I was browsing Twitter the other day and noticed my pal Craig Ballantyne had posted this tweet…
I thought Craig was spot on with this…
I’m not a big milk drinker at all. I usually will have 8 oz of chocolate milk post-workout but other than that I stay away from it.
I’ve always said nutrition is not my specialty… I’m an expert when it comes to fat loss. I can tell you what to eat and what not to eat when it comes to losing fat and getting in shape, but the intricate details of specific foods is beyond my knowledge.
So I decided to reach out to my fellow bloggers, nutritionists and strength coaches to see their opinions on milk.
And as you’ll see, this might be the most controversial topic around…. Some say no milk at all, while others say only raw milk, and yet other coaches encourage their athletes to drink it. This is definitely a discussion worth reading…
The Truth About Milk
Here’s what everyone had to say…
Zach Even-Esh from Undergroundstrengthcoach.com
“I found Milk to be an awesome source of nutrition for myself and those under the age of 23 or so.
Once we reach our mid-20s the body develops allergens to many dairy products and it can sometimes have a negative effect, especially when trying to lean out and keep energy levels high.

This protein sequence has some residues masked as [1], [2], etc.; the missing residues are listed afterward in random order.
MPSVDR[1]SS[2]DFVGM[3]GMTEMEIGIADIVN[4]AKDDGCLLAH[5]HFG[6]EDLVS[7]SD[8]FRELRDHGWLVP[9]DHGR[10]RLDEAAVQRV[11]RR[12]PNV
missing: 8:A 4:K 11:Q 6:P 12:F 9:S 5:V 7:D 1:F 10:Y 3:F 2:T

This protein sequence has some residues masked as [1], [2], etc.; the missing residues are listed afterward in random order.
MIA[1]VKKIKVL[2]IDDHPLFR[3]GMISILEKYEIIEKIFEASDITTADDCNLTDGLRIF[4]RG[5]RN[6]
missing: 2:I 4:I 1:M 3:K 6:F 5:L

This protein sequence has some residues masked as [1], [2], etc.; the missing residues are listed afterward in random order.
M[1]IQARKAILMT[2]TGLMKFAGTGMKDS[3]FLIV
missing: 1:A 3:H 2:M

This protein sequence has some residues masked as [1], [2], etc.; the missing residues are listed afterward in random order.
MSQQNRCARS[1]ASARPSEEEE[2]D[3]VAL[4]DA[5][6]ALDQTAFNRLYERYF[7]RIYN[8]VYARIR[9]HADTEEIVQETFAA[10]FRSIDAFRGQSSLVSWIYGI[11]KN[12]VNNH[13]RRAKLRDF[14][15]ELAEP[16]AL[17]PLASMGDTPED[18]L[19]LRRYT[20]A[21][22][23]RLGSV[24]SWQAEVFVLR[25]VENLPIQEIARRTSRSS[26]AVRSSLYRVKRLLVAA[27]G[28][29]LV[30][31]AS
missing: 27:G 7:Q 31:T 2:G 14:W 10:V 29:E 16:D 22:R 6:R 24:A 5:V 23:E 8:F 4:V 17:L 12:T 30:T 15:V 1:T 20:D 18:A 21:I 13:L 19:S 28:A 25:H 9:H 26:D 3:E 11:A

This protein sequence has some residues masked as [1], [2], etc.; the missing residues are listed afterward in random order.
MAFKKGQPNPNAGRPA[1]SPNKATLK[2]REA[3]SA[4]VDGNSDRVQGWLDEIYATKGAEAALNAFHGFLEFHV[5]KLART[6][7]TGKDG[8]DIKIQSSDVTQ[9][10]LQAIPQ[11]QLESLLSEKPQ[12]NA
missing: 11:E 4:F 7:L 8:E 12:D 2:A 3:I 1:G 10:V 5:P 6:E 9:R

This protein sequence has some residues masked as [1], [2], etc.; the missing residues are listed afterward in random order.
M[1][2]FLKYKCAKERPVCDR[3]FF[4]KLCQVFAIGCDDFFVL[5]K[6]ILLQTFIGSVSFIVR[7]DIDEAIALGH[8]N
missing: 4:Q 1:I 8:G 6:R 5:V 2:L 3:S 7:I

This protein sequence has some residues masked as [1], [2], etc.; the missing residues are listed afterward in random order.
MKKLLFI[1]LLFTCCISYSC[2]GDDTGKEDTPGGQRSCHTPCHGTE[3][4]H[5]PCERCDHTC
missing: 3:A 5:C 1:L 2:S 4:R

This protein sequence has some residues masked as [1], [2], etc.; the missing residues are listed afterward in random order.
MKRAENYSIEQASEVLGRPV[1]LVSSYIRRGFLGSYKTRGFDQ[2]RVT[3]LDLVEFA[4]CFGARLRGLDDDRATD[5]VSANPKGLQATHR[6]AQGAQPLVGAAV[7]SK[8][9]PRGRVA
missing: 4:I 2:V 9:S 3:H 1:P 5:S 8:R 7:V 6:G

But, for those looking to gain weight and muscle mass and have a tough time doing so, Milk is a very convenient source of nutrition and can be extremely effective in the aid of building muscle and gaining body mass when combined with a quality training regime.
I personally stay away from milk but for my younger athletes I have found it to be an excellent addition to their daily eating habits, as I found it to be for myself back when I was a teen.”
Read more from Zach at Underground Strength Coach
Jason Ferruggia from JasonFerruggia.com
” Cows milk is unfit for human consumption. It’s meant to feed baby cows, not adult humans. In fact humans are the only species that drinks the milk of another species.
To counter this argument I once heard someone say that if you put a bowl of cows milk in front of another animal they would drink it. This may be true, but obviously it’s a weak argument because this would never happen in nature. The fact is that a pig or a sheep would never wander over to a cow and suck on it’s udder.
According to Dr. Hiromi Shinya, author of The Enzyme Factor, and someone who has studied gastrointestinal health longer than I’ve been a alive, nothing is harder on the digestive system than milk. But I didn’t need to read that book to tell you that. Most adult humans are lactose intolerant to some degree. We have the ability to digest lactose as babies but lose it as we age.